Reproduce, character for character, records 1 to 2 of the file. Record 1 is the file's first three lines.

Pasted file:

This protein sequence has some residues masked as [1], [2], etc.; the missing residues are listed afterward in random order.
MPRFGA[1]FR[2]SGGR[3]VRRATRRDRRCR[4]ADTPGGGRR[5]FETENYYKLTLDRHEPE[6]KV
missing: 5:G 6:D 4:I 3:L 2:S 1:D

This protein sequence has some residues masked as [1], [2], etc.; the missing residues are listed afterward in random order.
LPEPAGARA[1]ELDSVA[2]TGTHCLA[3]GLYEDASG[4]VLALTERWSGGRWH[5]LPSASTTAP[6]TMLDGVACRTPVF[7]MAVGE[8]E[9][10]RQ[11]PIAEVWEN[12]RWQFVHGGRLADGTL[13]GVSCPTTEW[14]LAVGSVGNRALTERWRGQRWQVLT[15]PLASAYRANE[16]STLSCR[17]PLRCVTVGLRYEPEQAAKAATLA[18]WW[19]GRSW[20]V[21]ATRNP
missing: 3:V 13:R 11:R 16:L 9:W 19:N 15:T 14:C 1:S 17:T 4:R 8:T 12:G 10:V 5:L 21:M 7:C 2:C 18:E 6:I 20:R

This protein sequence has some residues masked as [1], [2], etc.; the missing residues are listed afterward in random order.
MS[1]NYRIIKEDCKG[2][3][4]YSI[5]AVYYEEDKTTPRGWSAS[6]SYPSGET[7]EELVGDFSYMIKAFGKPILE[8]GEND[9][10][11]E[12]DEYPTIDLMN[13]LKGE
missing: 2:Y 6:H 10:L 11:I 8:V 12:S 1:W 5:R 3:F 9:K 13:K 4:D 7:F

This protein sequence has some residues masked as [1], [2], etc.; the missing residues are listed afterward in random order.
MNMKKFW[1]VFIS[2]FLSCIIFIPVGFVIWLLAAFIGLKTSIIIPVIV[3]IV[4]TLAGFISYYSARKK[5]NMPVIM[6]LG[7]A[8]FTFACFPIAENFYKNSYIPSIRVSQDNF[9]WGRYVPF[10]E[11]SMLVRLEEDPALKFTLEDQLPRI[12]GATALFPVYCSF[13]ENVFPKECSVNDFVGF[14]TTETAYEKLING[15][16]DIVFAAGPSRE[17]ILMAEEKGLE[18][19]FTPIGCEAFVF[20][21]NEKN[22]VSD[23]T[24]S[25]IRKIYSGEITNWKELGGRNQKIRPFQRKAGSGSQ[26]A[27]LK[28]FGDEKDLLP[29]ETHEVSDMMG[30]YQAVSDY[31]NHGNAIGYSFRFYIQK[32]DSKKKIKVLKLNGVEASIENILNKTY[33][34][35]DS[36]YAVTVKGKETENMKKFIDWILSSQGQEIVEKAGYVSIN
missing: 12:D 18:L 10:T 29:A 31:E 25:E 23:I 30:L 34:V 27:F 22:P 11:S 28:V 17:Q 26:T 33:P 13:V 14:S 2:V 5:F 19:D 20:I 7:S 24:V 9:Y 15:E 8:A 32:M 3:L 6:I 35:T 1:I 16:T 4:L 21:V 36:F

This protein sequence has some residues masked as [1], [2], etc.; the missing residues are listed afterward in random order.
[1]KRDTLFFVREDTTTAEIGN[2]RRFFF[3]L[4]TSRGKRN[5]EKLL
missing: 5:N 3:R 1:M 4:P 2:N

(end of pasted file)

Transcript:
This protein sequence has some residues masked as [1], [2], etc.; the missing residues are listed afterward in random order.
MPRFGA[1]FR[2]SGGR[3]VRRATRRDRRCR[4]ADTPGGGRR[5]FETENYYKLTLDRHEPE[6]KV
missing: 5:G 6:D 4:I 3:L 2:S 1:D

This protein sequence has some residues masked as [1], [2], etc.; the missing residues are listed afterward in random order.
LPEPAGARA[1]ELDSVA[2]TGTHCLA[3]GLYEDASG[4]VLALTERWSGGRWH[5]LPSASTTAP[6]TMLDGVACRTPVF[7]MAVGE[8]E[9][10]RQ[11]PIAEVWEN[12]RWQFVHGGRLADGTL[13]GVSCPTTEW[14]LAVGSVGNRALTERWRGQRWQVLT[15]PLASAYRANE[16]STLSCR[17]PLRCVTVGLRYEPEQAAKAATLA[18]WW[19]GRSW[20]V[21]ATRNP
missing: 3:V 13:R 11:R 16:L 9:W 19:N 15:T 14:C 1:S 17:T 4:R 8:T 12:G 10:V 5:L 21:M 7:C 2:C 18:E 6:I 20:R